THERE is a misperception that the majority of the nine million expatriates will vote for the ruling party in the next general elections. No party will get all these millions of votes because they do not fall under a single constituency. The expatriates, as is obvious, hail from different constituencies spread all over Pakistan.
Since the right to vote has been granted to expatriates, some irresponsible individuals, who want to prove that they are more loyal than the king, have started painting a rosy picture for the ruling party, claiming that it will get 50,000 to 70,000 additional votes in each constituency. This appears to be contrary to the ground realities.
It is highly incorrect to assume that 100 per cent expatriates will cast their votes in favour of the ruling party, for other parties, including those in the opposition, also have a fairly strong vote bank abroad.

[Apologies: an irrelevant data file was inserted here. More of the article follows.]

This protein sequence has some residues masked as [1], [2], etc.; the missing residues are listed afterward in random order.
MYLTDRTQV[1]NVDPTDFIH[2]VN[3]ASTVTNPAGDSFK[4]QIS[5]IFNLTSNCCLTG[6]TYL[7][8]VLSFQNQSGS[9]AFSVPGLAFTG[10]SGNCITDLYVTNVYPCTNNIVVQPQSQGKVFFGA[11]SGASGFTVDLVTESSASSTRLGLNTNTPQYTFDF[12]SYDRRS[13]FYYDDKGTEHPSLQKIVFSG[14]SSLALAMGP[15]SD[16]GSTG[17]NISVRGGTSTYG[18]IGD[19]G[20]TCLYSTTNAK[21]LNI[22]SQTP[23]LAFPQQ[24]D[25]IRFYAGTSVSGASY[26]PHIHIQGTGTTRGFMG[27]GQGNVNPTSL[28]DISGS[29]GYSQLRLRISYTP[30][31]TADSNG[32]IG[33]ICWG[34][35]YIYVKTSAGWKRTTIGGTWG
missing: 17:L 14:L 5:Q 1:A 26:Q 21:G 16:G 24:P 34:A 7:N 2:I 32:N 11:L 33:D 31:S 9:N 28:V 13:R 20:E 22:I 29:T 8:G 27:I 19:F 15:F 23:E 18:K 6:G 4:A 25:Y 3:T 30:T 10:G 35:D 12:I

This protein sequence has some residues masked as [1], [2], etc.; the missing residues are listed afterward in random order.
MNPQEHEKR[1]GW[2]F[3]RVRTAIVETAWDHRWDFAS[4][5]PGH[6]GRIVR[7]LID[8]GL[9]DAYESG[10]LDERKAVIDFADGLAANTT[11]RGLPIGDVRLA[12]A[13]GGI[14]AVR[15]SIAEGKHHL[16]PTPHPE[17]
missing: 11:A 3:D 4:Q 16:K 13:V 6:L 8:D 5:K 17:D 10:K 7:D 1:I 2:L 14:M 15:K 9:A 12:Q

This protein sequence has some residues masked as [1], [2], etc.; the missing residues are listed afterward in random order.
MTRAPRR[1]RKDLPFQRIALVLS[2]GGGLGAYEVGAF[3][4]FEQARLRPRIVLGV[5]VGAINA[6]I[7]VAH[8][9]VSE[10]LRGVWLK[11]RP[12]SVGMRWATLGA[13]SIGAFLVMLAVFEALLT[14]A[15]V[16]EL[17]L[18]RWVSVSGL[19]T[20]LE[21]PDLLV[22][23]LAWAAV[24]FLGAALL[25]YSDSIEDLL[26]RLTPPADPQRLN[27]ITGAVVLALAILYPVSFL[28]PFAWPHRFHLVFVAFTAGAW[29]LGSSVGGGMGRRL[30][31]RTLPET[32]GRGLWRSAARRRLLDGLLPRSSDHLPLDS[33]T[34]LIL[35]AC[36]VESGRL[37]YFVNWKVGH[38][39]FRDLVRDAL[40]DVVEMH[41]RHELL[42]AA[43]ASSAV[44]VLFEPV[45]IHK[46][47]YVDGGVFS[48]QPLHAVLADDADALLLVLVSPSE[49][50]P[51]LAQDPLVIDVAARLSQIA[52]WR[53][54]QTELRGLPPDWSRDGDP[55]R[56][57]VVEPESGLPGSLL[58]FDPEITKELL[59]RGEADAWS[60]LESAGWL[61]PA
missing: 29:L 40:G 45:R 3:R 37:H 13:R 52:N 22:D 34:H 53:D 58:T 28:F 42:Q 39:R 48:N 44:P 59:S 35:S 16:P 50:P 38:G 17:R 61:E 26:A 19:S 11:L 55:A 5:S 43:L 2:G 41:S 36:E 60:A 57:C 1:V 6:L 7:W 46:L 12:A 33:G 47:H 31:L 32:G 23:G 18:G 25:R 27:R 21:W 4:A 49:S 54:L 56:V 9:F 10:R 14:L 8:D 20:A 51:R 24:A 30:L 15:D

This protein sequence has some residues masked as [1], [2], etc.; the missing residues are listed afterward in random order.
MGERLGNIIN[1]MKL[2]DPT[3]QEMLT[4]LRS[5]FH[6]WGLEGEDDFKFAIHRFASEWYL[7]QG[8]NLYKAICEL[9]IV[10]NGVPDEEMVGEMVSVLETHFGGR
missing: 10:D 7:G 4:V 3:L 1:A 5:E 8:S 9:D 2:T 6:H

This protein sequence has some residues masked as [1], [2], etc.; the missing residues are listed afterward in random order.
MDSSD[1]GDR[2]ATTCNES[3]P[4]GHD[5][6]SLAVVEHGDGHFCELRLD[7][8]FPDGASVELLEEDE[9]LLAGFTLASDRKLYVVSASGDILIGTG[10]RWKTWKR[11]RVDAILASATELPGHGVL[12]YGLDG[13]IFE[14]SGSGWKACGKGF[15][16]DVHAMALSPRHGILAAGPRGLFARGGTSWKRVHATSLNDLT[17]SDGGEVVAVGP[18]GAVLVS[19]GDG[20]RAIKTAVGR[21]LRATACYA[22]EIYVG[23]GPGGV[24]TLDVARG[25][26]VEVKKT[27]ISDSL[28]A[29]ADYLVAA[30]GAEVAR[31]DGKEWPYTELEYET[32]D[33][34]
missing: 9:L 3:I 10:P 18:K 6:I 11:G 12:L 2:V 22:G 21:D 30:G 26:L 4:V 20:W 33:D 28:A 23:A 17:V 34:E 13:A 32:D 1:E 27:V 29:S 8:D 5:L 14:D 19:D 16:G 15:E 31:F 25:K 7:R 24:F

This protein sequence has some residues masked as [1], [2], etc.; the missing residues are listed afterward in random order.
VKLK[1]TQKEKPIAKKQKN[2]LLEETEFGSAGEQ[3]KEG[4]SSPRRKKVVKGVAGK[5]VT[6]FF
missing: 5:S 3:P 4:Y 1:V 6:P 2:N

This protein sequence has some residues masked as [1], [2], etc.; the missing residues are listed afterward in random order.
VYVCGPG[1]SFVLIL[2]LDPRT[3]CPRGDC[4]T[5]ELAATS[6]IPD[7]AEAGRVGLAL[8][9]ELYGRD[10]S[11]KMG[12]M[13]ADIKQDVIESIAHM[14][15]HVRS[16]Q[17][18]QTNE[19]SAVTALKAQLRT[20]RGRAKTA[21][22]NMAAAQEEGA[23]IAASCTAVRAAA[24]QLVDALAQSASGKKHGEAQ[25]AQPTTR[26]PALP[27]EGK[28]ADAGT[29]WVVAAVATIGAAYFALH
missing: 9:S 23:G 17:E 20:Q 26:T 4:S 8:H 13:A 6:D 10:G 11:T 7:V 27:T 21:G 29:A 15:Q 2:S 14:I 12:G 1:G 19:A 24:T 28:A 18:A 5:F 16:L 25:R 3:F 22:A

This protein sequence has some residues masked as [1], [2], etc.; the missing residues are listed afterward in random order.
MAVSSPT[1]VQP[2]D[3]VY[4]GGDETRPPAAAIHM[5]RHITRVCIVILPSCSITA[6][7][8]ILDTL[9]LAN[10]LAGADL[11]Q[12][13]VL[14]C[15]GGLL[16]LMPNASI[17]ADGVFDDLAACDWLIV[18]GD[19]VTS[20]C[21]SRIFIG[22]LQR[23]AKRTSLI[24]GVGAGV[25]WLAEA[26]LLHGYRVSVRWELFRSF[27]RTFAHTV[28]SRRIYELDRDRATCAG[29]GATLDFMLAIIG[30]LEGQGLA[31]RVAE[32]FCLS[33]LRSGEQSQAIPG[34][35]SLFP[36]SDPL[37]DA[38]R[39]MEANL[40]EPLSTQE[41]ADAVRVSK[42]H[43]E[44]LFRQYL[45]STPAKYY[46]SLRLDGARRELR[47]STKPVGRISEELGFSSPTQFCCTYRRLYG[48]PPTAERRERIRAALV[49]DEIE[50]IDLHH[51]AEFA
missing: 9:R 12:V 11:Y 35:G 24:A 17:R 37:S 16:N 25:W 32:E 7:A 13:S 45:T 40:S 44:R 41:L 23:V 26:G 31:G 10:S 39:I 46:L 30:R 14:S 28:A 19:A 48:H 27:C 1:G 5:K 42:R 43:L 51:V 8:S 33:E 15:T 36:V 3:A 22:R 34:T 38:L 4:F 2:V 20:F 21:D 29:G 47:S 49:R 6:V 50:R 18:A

Besides, the turnout is never 100pc and it is safe to assume there will be 60pc turn out, which is supposed to be a very good turn out during the elections. Out of this 60pc votes, the ruling party’s share in each constituency is likely to be between 5,000 and 10,000. The other political parties may get 2,000 to 3,000 such votes.
Expatriates’ vote will only make a difference when the gap between the winner and the runner-up is narrow. Otherwise if the margin is big, the effect of the expatriates’ vote is likely to be nullified.
The ruling party and its supporters must be careful about those ‘yes men’ who are misleading it by painting a rosy picture which may cause great embarrassment like they faced in
the recent local government (LG) elections in Khyber Pakhtunkhwa (KP).
Lt-Col (retd) Syed Iftikhar Ahmed
Published in Dawn, January 13th, 2022